We have previously shown that the overexpression of CD39 on the renal parenchyma mitigates IRI up to 72 hours following transplantation.15 However, overexpression of CD39 within the hepatic parenchyma appears to play a minor role, if any, in this model of liver transplantation. Recipient circulating T cells, particularly CD4+ T cells, are recruited to the liver within hours of perfusion.16 It was anticipated that the adenosine-rich milieu created by CD39 overexpression would modify the inflammatory response. However, there was no significant difference in the susceptibility to IRI of WT or CD39tg donor livers following reconstitution with WT bone marrow, suggesting minimal if any effect of tissue restricted overexpression of CD39. This was unexpected, given the potent antiinflammatory effects of adenosine, but may be accounted for by the very short half-life of adenosine in the circulation.30 Others employing the use of stable A2a receptor agonists have shown protection against IRI in models of hepatic warm IRI,14 CD4+ T-cell-dependent (Concanavalin A) liver injury,31 renal IRI,32 and myocardial infarction.33 Adenosine signaling through the A2a receptor inhibits IFN-γ production by both CD4+ T cells and iNKT cells.14, 34 Injection of an A2a receptor agonist at the time of reperfusion resulted in a decrease of serum IFN-γ and was protective against hepatic IRI.14 In these models the response against ischemia reperfusion is modified by adenosine in the whole animal. The effect, if any, on the resident hepatic leukocytes has not been determined.
Prolonged ischemia generates a hypoxic environment within the liver. The main sensor of oxygen deprivation is the transcription factor HIF (hypoxia-inducible factor), which regulates several genes involved in adaptation to hypoxia. Hypoxia and inflammation are interconnected because HIF regulates functions of both innate and adaptive immune cells and, conversely, inflammation triggers hypoxia.35 Sp1 activates the transcription of CD39 in response to hypoxia,36 which may enhance the level of endogenous CD39. In addition, the promoters of the CD73, A2a, and A2b adenosine receptor genes contain an HIF-responsive element,37 and hypoxia might therefore contribute to the generation and signaling of adenosine. Recently, it has been shown that ATP signaling through P2X7 triggers NLRP3 inflammasome activation in hepatic immune cells in response to chemically induced liver toxicity; mice lacking CD39 were more sensitive to liver injury, whereas administration of apyrase reduced the immune infiltrate and injury.38 It was thus surprising that the overexpression of CD39 did not confer protection in our transplant model; rather, the reduced number of hepatic resident CD4+ T cells was the most critical factor in protection. Mice overexpressing CD39 are deficient in CD4+ T cells due to a blockade in thymic maturation. A large proportion of developing thymocytes undergo apoptosis due to a failure to pass the selection criteria during T-cell development. Although present in very low concentrations in the extracellular space, ATP is present in millimolar concentrations within cells. When cells apoptose, ATP is released into the extracellular space and is hydrolyzed by ectoenzymes generating adenosine. Extracellular adenosine triggers apoptosis on thymocytes mainly through A2a receptor signaling, with DP thymocytes being the most sensitive population.39 CD39 overexpressing mice have an enhanced capacity to generate adenosine due to increased NTPDase activity.24 Although the catalytic activity was not directly measured within the thymus, strong CD39 expression was evident by flow cytometric and real-time PCR analysis (not shown). However, the observed thymocyte deficiency was not mediated through the A2a receptor, because the phenotype persisted in CD39tg mice bred onto the A2aRKO background (not shown). The roles of the other adenosine receptors in this unanticipated effect of CD39 overexpression have not been investigated.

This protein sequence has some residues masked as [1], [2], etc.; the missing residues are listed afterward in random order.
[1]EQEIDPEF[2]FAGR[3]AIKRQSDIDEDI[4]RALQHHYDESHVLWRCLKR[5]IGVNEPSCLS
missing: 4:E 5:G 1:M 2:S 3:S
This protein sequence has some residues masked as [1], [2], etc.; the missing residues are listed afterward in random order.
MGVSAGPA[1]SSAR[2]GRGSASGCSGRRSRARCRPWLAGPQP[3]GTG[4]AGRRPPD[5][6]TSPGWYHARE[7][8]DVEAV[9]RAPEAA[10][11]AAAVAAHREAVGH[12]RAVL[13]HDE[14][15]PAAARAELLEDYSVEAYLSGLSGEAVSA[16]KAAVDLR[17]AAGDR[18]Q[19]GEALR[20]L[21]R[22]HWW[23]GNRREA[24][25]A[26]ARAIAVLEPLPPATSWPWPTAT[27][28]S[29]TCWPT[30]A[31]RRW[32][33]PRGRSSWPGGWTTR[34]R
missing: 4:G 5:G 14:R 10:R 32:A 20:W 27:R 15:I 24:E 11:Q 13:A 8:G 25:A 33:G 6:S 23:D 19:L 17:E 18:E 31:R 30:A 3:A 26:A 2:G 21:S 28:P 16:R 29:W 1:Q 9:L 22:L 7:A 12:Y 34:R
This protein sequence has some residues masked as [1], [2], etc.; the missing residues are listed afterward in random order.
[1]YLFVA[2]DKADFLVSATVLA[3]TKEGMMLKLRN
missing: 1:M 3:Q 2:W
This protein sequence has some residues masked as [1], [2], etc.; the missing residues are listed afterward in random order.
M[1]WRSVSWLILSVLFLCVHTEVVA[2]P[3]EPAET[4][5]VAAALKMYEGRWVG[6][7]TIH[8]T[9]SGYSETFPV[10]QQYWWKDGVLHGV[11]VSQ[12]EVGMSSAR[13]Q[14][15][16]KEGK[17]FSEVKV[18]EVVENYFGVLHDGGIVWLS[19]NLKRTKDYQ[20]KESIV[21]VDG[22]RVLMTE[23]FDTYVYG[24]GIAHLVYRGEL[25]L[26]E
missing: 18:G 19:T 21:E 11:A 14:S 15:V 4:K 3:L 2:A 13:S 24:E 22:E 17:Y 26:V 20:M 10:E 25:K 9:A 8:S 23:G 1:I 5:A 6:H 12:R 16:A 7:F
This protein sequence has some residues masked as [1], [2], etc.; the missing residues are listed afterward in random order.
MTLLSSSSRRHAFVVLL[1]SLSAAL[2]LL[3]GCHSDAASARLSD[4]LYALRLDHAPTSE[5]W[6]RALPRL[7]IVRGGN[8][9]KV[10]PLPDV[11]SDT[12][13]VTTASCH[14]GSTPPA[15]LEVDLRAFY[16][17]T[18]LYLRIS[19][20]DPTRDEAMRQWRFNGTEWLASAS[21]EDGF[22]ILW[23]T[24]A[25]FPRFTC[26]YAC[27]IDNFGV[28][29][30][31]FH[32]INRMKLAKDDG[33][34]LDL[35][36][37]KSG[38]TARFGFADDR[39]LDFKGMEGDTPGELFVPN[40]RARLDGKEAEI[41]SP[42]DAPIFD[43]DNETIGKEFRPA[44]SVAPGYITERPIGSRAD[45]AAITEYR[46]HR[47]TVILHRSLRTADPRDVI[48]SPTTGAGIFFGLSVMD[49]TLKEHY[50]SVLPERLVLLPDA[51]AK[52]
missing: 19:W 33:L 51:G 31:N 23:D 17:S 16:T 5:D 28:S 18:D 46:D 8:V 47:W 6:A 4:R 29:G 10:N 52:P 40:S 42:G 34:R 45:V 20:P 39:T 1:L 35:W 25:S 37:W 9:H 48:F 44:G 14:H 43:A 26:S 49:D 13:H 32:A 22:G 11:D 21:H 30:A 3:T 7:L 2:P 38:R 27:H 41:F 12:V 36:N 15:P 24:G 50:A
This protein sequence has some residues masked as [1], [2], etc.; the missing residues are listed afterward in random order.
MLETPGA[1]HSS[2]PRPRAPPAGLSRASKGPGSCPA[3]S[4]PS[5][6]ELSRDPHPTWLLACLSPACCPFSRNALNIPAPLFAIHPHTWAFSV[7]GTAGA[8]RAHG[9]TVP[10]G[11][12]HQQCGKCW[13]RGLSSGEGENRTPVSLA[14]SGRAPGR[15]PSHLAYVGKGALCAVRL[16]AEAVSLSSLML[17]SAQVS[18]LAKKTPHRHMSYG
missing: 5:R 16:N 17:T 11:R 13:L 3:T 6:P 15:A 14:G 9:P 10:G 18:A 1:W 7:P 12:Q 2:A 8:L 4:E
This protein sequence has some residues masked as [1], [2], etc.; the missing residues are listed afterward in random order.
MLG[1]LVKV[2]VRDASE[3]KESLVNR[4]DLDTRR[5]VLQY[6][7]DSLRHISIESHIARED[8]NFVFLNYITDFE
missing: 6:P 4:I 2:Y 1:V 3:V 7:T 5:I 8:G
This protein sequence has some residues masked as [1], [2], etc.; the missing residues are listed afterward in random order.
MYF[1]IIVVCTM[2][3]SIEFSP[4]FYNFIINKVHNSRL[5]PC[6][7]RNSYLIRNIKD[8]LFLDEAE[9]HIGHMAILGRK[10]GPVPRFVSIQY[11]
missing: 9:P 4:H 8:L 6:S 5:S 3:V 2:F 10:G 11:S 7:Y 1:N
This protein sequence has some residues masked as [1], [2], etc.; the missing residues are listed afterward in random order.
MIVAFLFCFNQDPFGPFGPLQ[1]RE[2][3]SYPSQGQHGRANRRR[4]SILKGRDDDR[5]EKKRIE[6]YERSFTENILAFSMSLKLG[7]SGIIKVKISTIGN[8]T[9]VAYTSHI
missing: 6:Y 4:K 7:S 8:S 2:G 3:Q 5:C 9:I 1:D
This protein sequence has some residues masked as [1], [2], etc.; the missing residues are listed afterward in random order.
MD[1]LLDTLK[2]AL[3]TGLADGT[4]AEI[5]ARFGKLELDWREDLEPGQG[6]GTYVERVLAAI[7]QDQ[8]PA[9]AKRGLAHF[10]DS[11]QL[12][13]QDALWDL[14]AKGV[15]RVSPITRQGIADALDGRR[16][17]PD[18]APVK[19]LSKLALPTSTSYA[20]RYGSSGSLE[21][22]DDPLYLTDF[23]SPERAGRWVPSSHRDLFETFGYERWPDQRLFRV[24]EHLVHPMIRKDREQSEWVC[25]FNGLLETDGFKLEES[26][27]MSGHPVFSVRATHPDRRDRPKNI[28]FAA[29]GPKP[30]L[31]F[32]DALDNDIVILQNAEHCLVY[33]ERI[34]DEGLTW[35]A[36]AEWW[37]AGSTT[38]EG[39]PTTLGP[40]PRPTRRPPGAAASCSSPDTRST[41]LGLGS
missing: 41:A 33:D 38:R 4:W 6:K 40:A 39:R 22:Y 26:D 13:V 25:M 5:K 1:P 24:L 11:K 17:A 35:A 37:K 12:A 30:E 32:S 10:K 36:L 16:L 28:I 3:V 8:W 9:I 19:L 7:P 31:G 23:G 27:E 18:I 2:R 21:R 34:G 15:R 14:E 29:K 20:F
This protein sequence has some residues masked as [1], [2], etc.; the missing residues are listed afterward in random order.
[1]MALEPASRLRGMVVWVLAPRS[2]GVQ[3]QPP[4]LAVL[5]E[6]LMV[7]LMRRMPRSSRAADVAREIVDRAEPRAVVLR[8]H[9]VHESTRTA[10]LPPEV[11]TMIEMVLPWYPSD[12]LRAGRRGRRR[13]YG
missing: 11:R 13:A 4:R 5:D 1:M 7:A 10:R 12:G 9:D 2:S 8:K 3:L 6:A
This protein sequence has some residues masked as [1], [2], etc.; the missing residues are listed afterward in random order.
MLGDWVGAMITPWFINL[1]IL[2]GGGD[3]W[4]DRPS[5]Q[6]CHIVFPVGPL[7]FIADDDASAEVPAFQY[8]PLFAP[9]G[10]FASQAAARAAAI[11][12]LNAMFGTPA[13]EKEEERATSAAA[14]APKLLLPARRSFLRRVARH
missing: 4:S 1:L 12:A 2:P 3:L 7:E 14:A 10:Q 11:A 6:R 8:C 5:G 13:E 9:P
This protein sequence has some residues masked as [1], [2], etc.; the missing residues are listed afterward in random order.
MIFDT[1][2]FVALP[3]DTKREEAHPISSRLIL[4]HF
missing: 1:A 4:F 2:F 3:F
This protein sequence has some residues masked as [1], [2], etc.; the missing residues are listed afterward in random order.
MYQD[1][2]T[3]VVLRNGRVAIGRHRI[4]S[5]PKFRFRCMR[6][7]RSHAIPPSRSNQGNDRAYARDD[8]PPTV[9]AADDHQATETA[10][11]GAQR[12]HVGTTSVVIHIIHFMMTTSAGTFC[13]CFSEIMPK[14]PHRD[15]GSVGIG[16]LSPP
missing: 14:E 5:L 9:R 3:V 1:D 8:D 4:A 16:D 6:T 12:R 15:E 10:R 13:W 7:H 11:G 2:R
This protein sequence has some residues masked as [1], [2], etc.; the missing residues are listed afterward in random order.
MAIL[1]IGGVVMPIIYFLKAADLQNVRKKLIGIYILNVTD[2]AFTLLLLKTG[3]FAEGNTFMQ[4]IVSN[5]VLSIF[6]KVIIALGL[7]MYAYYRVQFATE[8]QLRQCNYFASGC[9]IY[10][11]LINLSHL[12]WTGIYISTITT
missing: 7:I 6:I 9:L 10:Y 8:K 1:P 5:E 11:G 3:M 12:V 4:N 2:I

The absolute number of iNKT cells was markedly decreased in the CD39tg mice. The CD4-negative iNKT cell subset was spared, suggesting that the iNKT cell deficiency results mainly from a global CD4+ T-cell depletion. Intriguingly, the CD4+ Treg subset was not affected by CD39 overexpression. The sparing of this population may relate to the endogenous expression of CD3922, 40 and CD7322, 41 rendering these cells less susceptible to the toxic effects of adenosine possibly through the development of compensatory protective mechanisms.
In summary, we have shown that a reduction in the number of resident CD4+ T cells in donor livers, either as a consequence of overexpressing CD39 or pharmacological depletion, resulted in significant protection against IRI associated with cold storage and liver transplantation. Clinically, perfusion of the donor liver with an anti-CD4 depleting antibody may replicate these effects, reducing inflammation associated with transplantation and decreasing the risk of primary graft nonfunction and subsequent graft loss.
The authors thank the staff of the Bioresources Centre, St. Vincent's Hospital, Melbourne, Australia, for animal breeding and maintenance.